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A Frank Conversation about Sustainability

This astonishing book invites you into a conversation between a teacher, John R. Ehrenfeld, and his former student now professor, Andrew J. Hoffman, as they discuss how to create a sustainable world. Unlike virtually all other books about sustainability, this one goes beyond the typical stories that we tell ourselves about repairing the environmental damages of human progress.

Through their dialogue and essays that open each section, the authors uncover two core facets of our culture that drive the unsustainable, unsatisfying, and unfair social and economic machines that dominate our lives. First, our collective model of the way the world works cannot cope with the inherent complexity of today's highly connected, high-speed reality. Second, our understanding of human behavior is rooted in this outdated model. Driven by the old guard, sustainability has become little more than a fashionable idea. As a result, both business and government are following the wrong path – at best applying temporary, less unsustainable solutions that will fail to leave future generations in better shape.

To shift the pendulum, this book tells a new story, driven by being and caring, as opposed to having and needing, rooted in the beauty of complexity and arguing for the transformative cultural shift that we can make based on our collective wisdom and lived experiences. Then, the authors sketch out the road to a flourishing future, a change in our consumption and a new approach to understanding and acting.

There is no middle ground; without serious change at the most basic level, we will continue to head down a false path. Indeed, this book is a clarion call to action. Candid and insightful, it leaves readers with cautious hope.

The most a dangerous time for any radical idea is when it becomes popular and people assume that because they embrace the idea they are 'doing it.' The window is closing for consciously altering the trajectory of global industrial expansion. There are no simple answers, but there are core questions and critical actions to take. In "Flourishing", these are clearly illuminated by John Ehrenfeld and Andy Hoffman, two of the most experienced and thoughtful leaders in the sustainability movement.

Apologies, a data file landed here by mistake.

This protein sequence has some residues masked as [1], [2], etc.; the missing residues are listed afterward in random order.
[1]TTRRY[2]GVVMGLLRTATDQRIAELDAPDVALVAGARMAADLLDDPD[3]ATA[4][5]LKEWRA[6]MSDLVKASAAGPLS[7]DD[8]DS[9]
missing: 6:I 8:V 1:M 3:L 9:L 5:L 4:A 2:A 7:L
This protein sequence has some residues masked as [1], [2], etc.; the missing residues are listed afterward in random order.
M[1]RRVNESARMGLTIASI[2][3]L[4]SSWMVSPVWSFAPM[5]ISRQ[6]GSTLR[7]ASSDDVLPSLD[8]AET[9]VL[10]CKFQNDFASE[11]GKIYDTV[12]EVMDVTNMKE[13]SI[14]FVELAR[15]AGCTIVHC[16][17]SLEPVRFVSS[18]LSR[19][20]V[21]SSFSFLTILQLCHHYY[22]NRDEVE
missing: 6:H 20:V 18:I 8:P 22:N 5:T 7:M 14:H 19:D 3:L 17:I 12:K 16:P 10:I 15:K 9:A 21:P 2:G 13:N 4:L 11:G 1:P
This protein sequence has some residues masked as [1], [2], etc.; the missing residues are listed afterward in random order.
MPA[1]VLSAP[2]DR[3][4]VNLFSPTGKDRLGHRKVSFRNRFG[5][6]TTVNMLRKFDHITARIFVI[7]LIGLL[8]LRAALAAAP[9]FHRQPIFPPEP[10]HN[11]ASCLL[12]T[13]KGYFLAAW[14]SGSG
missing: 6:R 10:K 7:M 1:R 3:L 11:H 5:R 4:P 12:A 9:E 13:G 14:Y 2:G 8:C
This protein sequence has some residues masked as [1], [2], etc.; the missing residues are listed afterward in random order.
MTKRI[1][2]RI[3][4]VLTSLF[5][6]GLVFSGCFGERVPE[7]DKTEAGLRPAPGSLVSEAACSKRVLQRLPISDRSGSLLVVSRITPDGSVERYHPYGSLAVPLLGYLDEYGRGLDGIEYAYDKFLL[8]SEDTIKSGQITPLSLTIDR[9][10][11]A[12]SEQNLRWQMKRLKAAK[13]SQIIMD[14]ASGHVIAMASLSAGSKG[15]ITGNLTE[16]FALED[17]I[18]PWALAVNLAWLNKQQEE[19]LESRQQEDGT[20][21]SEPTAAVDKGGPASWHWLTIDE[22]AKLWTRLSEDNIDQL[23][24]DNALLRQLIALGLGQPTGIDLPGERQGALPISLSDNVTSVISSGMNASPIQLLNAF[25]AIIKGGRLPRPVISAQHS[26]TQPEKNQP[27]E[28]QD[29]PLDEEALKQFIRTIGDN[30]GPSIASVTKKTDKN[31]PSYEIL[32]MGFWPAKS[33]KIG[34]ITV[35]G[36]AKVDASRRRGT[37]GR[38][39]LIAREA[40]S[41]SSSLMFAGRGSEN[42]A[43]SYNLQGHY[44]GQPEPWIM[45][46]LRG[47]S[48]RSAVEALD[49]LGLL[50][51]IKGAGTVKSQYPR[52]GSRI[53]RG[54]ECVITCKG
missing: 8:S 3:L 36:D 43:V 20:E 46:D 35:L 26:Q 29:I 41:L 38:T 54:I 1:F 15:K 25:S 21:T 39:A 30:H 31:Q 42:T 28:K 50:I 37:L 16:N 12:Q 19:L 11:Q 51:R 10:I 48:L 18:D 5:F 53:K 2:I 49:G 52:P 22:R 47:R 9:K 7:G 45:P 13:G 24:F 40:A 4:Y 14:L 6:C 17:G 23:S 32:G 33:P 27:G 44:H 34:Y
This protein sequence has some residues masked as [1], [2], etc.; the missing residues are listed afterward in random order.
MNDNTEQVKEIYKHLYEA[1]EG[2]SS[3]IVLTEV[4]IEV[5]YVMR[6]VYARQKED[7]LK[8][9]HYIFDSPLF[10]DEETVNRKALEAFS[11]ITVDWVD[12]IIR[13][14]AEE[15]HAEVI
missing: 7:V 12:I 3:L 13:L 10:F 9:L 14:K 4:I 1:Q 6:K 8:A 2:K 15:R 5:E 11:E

Peter M. Senge, MIT, Society for Organizational Learning, Author of The Fifth Discipline, and Co-Author of 'Presence', and 'The Necessary Revolution'

This is a deeply illuminating conversation between two sustainability thought leaders on whom I wish I had been able to eavesdrop. Now, happily and inspirationally, we all can.

John Elkington, Co-founder of ENDS, SustainAbility and Volans; author of 'The Zeronauts: Breaking the Sustainability Barrier'

These are unexpectedly deep and moving conversations about where we can go, and where we must go, both as individuals and as a planet. This book is a hardheaded account of the sacredness of the earth, and what that implies for our work and society.

Bill McKibben, author of 'Eaarth: Making a Life on a Tough New Planet'

A fresh, daring look at sustainable business. It takes no prisoners and does not try to please – it simply tells the brutal truth.

Joel Makower, Chairman and Executive Editor, GreenBiz Group Inc.

John Ehrenfeld's thinking about our species and our place in the world is indeed a thing of beauty, as Andrew Hoffman's intelligent dialogue with him brings out on every page.

James Gustave Speth, author of 'America the Possible: Manifesto for a New Economy'

For those who are familiar with Ehrenfeld and Hoffman's arguments, the conversational approach in this book develops nuances that take key messages about sustainability and flourishing to a new level. Those not yet familiar are also in for a treat with this easy-to-read, yet critically important manifesto.

Jennifer Howard-Grenville, University of Oregon and author of 'Corporate Culture and Environmental Practice: Making Change at a High-Technology Manufacturer'


1. Introduction

Part I. Clarifying the issue

2. Sustainability means nothing without an end in sight

3. The myths of our modern culture

4. The wrong-headed solutions of corporate sustainability

5. More is not better

Part II. Living with a different story

6. Reexamining what it means to be human

7. Returning to our place in the whole

Part III. Looking to the future

8. Reasons to be hopeful

Recommended readings and bibliography

About the authors


JOHN R. EHRENFELD is the author of Sustainability by Design: A Subversive Strategy for Transforming our Consumer Culture. ANDREW J. HOFFMAN is Holcim Professor of Sustainable Enterprise at the University of Michigan. 

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